So…I’ve been functioning in my new role for a week or so now, right? And there’ve only been a couple of meltdowns. Woohoo! But why would I have any meltdowns at all? Weeeeeelllll…if you read my previous blog post you'll see I mentioned that I am fully capable of managing my husband’s appointment schedule. Which is true, but it also brings me face to face with my two most monstrous handicaps, perfectionism and performance anxiety.
It’s not that I’m inept at my new occupation, (although I have to admit there’s a certain bumbling and fumbling, which my dear husband says is actually endearing and makes me more approachable---aaaawwww). No, it’s the idea that I have to be perfect in it and if I’m not perfect there will be rotten tomatoes thrown and the hook will be extended from backstage, circle my neck and yank me into oblivion. And the whole production will fall flat. That’s a lot of handicapping, let me tell you.
Some of my limitations are temperament-based and some are from childhood misconceptions about things that happened. Things not in my control but somehow I thought they were. Like the death of a sister among other things. Takes a lifetime to process through that loss apparently; and the repercussions, which as a three-year old, I wasn’t capable of understanding.
I admit it’s weird that scheduling appointments for people I don’t know on a computer CRM would be the key to opening up the dungeon and releasing the Waddif Monster to bite at my heels. The Yushudda Ogre follows and whacks me upside the head while its cousin Yushudenta whacks me on the other. Aaaaaaagh! What’s a girl to do with these handicapping trolls?
This girl remembers a previous battle several years ago with Waddif, Yushudda and Yushudenta. That battle involved an actual stage with this girl assigned a lead role as Auguste Deter in a performance for an Alzheimer’s’ research fundraiser.
Going on-stage wasn’t new as I’d participated for years in church and community theaters but this was my first pivotal lead. And at an institute of higher learning, an added dimension of intimidation.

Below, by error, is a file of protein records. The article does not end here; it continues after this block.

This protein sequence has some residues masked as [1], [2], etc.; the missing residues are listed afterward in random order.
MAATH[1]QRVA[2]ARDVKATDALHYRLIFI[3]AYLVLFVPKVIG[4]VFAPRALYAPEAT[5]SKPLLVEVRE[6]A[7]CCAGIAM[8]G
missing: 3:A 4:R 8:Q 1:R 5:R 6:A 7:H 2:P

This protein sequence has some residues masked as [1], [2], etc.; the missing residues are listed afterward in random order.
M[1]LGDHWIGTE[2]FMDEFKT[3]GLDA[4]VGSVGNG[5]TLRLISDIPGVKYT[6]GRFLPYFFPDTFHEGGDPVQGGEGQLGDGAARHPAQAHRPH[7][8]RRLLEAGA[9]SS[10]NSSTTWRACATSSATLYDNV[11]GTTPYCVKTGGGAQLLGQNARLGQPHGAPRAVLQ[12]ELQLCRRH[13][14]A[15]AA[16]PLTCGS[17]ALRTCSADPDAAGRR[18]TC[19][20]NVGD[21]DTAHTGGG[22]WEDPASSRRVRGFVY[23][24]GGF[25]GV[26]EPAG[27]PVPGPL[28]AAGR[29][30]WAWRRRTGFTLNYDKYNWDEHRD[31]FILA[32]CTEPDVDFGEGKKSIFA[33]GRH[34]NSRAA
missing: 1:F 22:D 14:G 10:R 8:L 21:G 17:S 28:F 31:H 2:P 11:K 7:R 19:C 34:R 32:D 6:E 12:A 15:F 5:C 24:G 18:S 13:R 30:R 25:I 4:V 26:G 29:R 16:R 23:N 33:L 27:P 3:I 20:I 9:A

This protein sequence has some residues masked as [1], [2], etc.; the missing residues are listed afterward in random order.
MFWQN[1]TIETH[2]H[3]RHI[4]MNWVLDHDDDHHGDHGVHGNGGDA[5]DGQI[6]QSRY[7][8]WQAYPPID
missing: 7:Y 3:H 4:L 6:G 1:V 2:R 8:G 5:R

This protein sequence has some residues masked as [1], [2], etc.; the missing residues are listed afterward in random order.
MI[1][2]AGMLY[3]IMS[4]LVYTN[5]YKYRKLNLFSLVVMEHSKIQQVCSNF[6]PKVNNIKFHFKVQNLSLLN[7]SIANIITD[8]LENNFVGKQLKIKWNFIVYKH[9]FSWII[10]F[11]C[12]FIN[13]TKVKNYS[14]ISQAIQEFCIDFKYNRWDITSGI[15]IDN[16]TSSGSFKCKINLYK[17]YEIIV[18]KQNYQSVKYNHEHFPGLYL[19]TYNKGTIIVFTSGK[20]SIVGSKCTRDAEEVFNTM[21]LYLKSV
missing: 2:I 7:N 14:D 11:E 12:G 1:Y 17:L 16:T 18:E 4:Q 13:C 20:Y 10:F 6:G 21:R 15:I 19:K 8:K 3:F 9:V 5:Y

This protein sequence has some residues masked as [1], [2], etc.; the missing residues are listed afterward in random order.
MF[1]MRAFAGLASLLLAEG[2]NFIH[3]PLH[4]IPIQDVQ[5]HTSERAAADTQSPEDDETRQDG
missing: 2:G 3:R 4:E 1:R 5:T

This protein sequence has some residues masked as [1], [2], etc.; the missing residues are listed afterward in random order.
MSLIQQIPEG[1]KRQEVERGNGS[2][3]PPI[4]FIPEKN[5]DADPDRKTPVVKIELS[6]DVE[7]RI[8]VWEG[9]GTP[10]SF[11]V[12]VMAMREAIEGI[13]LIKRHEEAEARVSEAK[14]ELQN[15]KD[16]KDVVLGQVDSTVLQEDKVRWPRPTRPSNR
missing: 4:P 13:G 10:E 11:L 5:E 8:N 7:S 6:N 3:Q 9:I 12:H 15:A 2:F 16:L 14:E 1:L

Waddif scoffed, “You might get a migraine and forget all your lines.” Yushudda screeched, “Why didn’t you say no? With your temperament, you’re not suitable.” Yushudenta accused me of being a fool for thinking I was capable.
I wrestled with the conflict of God giving me the desire and skill as an actress but also giving me a temperament that preferred to be in the background. I remember driving down the street to rehearsal one evening and asking God what was up with this. A familiar verse popped into my head and flowed like a Super Power through my heart. “My grace is enough; it’s all you need. My strength comes into its own in your weakness.”
It’s a Super Power that Paul also experienced. For both my God-given temperament and my God-allowed childhood, I’ve personalized what Paul wrote in 2 Corinthians 12:7-10 (The Message):
“I quit focusing on the handicap and begin appreciating the gift…
Christ’s strength moving in on my weakness.
Now I take limitations (perfectionism, performance anxiety)
in stride, and with good cheer,
those limitations that cut me down…
I just let Christ take over!
And so the weaker I get, the stronger I become.”
I realize, as I did for that performance of Augusta’s File, the most important thing necessary is for me to be present, not perfect. His strength really shows up when I’m at my weakest. Good-bye, Waddif, Yushudda and Yushudenta. Back to the dungeon with you.